Home Columnists Mary Theresa Lowndes: Work gives meaning to everything

Mary Theresa Lowndes: Work gives meaning to everything

Hopefully science will find a cure or a vaccine fairly soon for this vicious virus. But for some time to come our economy will be in turmoil and hopefully bit by bit it will build back up again.

Many will be unemployed but after recovery I would like to see meaningful and fulfilling work for everyone of working age.

Work gives meaning to life and brings fulfilment. Whether we work as homemakers, carers. farmers, labourers, cleaners, porters, artists or professionals every job is important to society.

To get up in the morning and have meaningful work to do is a blessing. Work should bring fulfilment and a reason to get out of bed everyday. There is an old saying “idle hands is the devil’s delight” and that is very true.

It is also tragic if someone is working in a job they hate and they don’t have the confidence or courage to retrain for something different. Or maybe the person needs the money to support the family and therefore is trapped in a job he or she hates.

Or there might be bullying and exploitation in the workplace. The workplace whether it be a farm, the family home, the factory or wherever needs to be a happy place to work in.

The stress of working in a job you hate or a job where you are not appreciated leads to health problems and can be very hard on mental health. And working in a job you hate can cause strife in the family home too.

Appreciation is the key word. People are not robots and need to be appreciated. As an example we all know that the stay at home housewife was never appreciated by society.

This caused a huge lack of confidence in women and long term dependency knocked their confidence too. Many older housewives felt inferior and put no value on themselves.

Often when asked what they did for a living they would say “I didn’t work, I was only a housewife”. And yet highly intelligent hard working housewives worked hard and had a very demanding and responsible job.

Full time housewives or homemakers are not as common now but a good one is worth her weight in gold both to the family and to society. I have heard women who stay at home say that they can be treated in a condescending manner by women who work outside the home.

They say things like “what do you do all day” or “well for you, sitting on the couch all day watching television”. Statements like that are very cruel. Computers and broadband mean that many people can work from home now and study from home too.

And now due to the pandemic many people work from home. It would be brilliant if work was made available solely for women who stay at home to be homemakers if they wish to avail of it. They could work for a couple of hours per day. It would be great for their confidence and wellbeing.

Cleaners and labourers amongst others often felt undervalued. It is hard to do a job well if one feels taken for granted and of no value.

Employers have a huge role to play in looking out for the welfare of their employees and making sure that they feel appreciated.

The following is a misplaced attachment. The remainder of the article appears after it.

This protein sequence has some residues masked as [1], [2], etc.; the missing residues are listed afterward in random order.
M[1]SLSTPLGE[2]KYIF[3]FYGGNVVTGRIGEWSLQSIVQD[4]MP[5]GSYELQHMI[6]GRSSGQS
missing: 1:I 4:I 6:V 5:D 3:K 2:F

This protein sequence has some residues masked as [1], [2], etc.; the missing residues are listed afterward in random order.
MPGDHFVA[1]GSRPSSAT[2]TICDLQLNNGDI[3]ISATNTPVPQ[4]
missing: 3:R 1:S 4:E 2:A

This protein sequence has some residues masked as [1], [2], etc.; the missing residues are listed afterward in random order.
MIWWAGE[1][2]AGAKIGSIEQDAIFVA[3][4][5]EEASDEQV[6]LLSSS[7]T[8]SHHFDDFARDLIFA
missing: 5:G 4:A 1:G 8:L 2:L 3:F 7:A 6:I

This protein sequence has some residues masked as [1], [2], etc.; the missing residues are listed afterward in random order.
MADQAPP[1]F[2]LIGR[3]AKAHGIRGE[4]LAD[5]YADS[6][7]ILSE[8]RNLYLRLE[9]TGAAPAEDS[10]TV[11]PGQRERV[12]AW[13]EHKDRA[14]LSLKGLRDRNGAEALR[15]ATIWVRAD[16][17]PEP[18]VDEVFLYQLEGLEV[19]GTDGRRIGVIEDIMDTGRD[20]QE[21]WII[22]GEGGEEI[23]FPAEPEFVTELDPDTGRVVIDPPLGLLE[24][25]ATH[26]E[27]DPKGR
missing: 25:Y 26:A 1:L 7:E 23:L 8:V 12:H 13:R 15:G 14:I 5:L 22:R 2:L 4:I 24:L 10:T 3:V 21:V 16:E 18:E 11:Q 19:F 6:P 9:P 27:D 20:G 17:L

This could be done if all employers, whether they employ one person or a hundred people, organised mindfulness and relaxation classes and sporting activities for their workers and this would be great for the psychological welfare of the workers.

This is in the interest of employers too because a decent person treated very well by the employer will contribute more in the long run. When people know that they are not just a number but are valuable contributors it makes a big difference to how they see themselves and the world around them.

There are families who have been unemployed for generations. The long term unemployed have no structure to their lives and no ambition. When the economy is back on its feet governments should not allow anyone to become long term unemployed.

They should have to train for a proper job and hopefully end up with meaningful work and not a community employment programme.

It all begins in the home. Parents who encourage their children and supervise their educational development are giving a great service to their children and to society.

Parents also have a duty to develop their children’s talents and give their children the opportunities to try everything from art to music to sport.

A hobby can sometimes become one’s life work and source of income. Work gives meaning to life, work keeps the mind occupied, work brings fulfilment, work gives a sense of pride and achievement and work provides the means to support one’s self and be independent.

Fulfilling work helps to maintain physical and mental health. Fulfilling work for everyone would see a huge reduction in crime and substance abuse and go a long way in improving the health of the nation.

SEE ALSO – Mary Theresa Lowndes: What does the queing for Penneys say about society?

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Mary Theresa Lowndes describes herself as a 'Golden Oldie' living in her 60s. She went to college late in life as a mature students and has a degree in Sociology and Social Policy from Trinity College and a masters in journalism from DIT.